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Understanding the black box ML learning models

By Megana Natarajan - August 17, 2020 3 Mins Read

Understanding the black box ML learning models

CIOs believe that artificial intelligence will be self-explanatory and the interpretation will boost research on machine intelligence

IT leaders acknowledge that machine learning is the “it” thing in the enterprise world in the current situation. Organizations have eagerly adopted digital transformation, and as result, automation of tasks has been boosted significantly. Coverage and volume of the available data have grown and ML has tackled tasks with higher complexity and achieve much better accuracy.

CIOs point out that people tend to mix-up machine learning with the broader umbrella of artificial intelligence. ML has its own sets of liabilities. It works by inputting real-world historical data into algorithms needed to train models. ML models are then fed the latest data and bring about relevant results built on the historical data input to train the model.

IT leaders say that ML models have been used in the medical industry to provide data using CT scans and X-rays. This has proven to be highly beneficial in the current pandemic situation.

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Explainable artificial intelligence

CIOs use the term interpretable and explainable interchangeably AI. They define interpretability as the degree to which an employee or human can understand the significance of a decision or the level to which one can predict the ML model’s possible result. Models with higher interpretability have higher comprehension of why specific decisions or predictions were arrived at.

Real task: application-level evaluation

CIOs call for explaining the product and getting it tested by the client or end-user. This arrives from the assumption that an ML model’s baseline should be how a human will explain a particular decision.

Simple task: human-level evaluation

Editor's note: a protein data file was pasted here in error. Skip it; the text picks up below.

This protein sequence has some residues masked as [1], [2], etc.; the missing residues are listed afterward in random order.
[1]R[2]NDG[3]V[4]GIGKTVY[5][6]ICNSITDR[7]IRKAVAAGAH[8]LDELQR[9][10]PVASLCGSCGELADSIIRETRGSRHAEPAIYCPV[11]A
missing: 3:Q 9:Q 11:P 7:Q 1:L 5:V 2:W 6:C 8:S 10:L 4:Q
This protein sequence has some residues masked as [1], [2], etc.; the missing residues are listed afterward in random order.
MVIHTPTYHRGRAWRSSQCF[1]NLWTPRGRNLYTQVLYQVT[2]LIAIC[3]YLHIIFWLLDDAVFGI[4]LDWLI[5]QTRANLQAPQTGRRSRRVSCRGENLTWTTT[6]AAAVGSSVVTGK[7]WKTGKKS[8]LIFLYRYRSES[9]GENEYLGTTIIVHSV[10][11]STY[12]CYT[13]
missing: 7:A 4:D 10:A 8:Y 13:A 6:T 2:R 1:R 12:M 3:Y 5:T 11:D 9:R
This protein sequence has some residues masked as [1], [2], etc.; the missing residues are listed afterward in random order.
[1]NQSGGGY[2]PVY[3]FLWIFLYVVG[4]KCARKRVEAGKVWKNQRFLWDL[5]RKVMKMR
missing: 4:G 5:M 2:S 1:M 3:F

IT leaders refer to this as the less-complex application-level evaluation. Such tests are carried out by common users rather than the domain experts. This method is cheaper and also has a wider range of sample sizes. The end-user can be provided with different explanations and the final decision rests with the user.

Proxy task: function level evaluation

CIOs point out that this level of testing doesn’t include humans. Such evaluation works best when humans have already evaluated the models.

IT leaders acknowledge that most of the interpretability methods are for tabular data, separate methods exist for text and image data.

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CIOs say that while global interpretability is unachievable, there is the potential to understand few models at the modular level. Global models are implemented by taking a range of instances and assuming as if the group consists of the total dataset. IT leaders point out that individual explanation measures can be used for every instance and then aggregate or list for the complete group.


Megana Natarajan

Megana Natarajan is a Global News Correspondent with OnDOt Media. She has experience in content creation and has previously created content for agriculture, travel, fashion, energy and markets. She has 3.9 years’ experience as a SAP consultant and is an Engineering graduate.

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